Epworth Children's Village
Epworth is people; old and young alike dreaming dreams, and together discovering new visions of life, and is named after the family home of John Wesley where, with his brothers and sisters, they received in the years of their youth the training and upbringing which was to make them such outstanding leaders in their day.
In November 1918, two children were taken into a rented house in Malvern and the work of caring for children in need had begun. As early as 1921 the homes had been registered to take “committed” children and important decisions were being made with regard to the care of the children. The “need before creed” principle was adopted.
A similar home was opened in Germiston in the same year. Further deterioration of the premises in Pretoria and Malvern became a source of deep concern and it was decided to build five additional family homes each housing 12 children in the care of competent house parents at Germiston Children's Village.
Great contributions were made by so many but one must single out a few. One of these was Miss Iris Humble who for many years was the general secretary of the home who although she grew older with the passing years seemed almost to become younger in spirit.
Another unique contributor to the development of Epworth Village was Rev Arthur Bath, who at the age of 65 took on the role of Warden and has left over the last eight years an indelible imprint on its development. In 1977 he dreamed of a time when there would be a qualified clinical psychologist on the staff and 1979 saw this dream come true. He grasped, with rare insight, the deep emotional deprivation of so many children and moved into fields as yet unexplored in childcare anywhere in South Africa to meet these needs.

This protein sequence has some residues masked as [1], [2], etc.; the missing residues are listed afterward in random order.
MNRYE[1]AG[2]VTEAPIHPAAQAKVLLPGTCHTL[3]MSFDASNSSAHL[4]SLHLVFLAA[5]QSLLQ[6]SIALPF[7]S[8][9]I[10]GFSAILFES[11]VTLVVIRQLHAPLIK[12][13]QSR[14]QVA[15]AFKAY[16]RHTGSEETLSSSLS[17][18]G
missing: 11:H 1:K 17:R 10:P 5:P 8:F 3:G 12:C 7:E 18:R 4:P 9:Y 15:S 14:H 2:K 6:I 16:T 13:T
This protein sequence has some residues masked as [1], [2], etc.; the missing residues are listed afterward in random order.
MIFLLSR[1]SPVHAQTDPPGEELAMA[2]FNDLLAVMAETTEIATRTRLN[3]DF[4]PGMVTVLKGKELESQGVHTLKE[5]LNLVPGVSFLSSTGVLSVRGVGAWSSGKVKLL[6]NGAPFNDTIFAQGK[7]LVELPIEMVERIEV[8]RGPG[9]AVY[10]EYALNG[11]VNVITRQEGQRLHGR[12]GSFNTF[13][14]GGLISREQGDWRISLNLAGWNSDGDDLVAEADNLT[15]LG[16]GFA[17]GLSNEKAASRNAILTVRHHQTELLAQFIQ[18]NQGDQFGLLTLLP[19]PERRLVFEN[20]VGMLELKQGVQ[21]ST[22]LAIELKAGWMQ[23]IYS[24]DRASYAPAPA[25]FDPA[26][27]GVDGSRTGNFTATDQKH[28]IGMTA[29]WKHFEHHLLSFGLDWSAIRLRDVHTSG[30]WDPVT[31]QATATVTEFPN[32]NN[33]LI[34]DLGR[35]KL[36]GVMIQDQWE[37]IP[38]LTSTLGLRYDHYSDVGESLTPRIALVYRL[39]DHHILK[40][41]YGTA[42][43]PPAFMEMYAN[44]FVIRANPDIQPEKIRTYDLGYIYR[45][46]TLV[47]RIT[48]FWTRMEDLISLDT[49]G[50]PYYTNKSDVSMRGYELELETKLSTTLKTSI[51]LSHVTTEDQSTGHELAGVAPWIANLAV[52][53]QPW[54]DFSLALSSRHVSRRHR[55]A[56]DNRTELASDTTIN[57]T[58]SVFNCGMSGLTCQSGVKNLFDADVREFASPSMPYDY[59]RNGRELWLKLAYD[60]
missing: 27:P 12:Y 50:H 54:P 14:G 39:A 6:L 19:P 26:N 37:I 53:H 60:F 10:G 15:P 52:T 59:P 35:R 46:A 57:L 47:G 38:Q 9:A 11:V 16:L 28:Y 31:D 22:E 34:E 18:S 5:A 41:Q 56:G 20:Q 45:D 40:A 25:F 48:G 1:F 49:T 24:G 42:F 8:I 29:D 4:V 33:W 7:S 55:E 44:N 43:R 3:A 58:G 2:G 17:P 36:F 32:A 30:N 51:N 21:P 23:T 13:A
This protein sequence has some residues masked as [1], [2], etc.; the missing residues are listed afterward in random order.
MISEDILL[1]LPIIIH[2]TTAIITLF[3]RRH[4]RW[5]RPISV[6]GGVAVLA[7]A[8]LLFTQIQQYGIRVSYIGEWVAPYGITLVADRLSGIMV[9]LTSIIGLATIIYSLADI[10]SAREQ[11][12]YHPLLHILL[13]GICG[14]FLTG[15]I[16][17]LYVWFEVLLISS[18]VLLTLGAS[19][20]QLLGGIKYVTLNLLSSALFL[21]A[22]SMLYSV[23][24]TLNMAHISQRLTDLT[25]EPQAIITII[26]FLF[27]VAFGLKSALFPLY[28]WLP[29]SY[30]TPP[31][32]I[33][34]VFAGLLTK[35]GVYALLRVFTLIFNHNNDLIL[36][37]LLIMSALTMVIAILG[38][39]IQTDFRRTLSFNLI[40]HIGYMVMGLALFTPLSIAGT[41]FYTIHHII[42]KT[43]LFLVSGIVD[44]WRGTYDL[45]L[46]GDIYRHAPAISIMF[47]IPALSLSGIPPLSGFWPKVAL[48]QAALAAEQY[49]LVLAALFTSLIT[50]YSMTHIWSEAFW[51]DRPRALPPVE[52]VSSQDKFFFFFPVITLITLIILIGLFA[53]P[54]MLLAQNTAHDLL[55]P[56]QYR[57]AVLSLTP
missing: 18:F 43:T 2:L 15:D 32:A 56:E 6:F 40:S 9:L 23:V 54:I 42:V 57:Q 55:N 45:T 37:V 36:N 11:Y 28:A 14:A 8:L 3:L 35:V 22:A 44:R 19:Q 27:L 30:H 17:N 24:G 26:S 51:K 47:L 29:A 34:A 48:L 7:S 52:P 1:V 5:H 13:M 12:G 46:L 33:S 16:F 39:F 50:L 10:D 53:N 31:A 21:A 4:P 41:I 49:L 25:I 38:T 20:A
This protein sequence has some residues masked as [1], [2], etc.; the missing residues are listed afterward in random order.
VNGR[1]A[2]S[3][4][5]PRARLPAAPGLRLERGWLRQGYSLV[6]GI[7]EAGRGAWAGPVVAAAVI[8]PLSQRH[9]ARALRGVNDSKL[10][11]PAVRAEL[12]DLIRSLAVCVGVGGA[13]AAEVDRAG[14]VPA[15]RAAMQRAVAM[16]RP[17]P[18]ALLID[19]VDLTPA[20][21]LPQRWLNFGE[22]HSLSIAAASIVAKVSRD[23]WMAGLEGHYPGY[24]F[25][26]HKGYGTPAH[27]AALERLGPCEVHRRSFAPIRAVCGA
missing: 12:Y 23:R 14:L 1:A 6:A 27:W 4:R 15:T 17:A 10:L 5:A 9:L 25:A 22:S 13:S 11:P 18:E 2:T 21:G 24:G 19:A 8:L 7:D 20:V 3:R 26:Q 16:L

So the dream of Epworth goes on, taking on a new form in each successive generation of those who serve sacrificially and those who are served with their ever-changing needs.
In our day we face the challenges of HIV and AIDS, children and families infected and affected by this terrible condition, the impact of child-headed homes, we also see the cost of the growing inequalities in our new democracy.
Through all this, we remain inspired by the dream and vision of effective childcare. The dream of Rev Arthur Bath has now also come true with the establishment of a fully functioning Therapeutic Centre, not just with one psychologist, but a full team of health care professionals. It has become a facility that is available not just to the children in our care but for the wider community as well.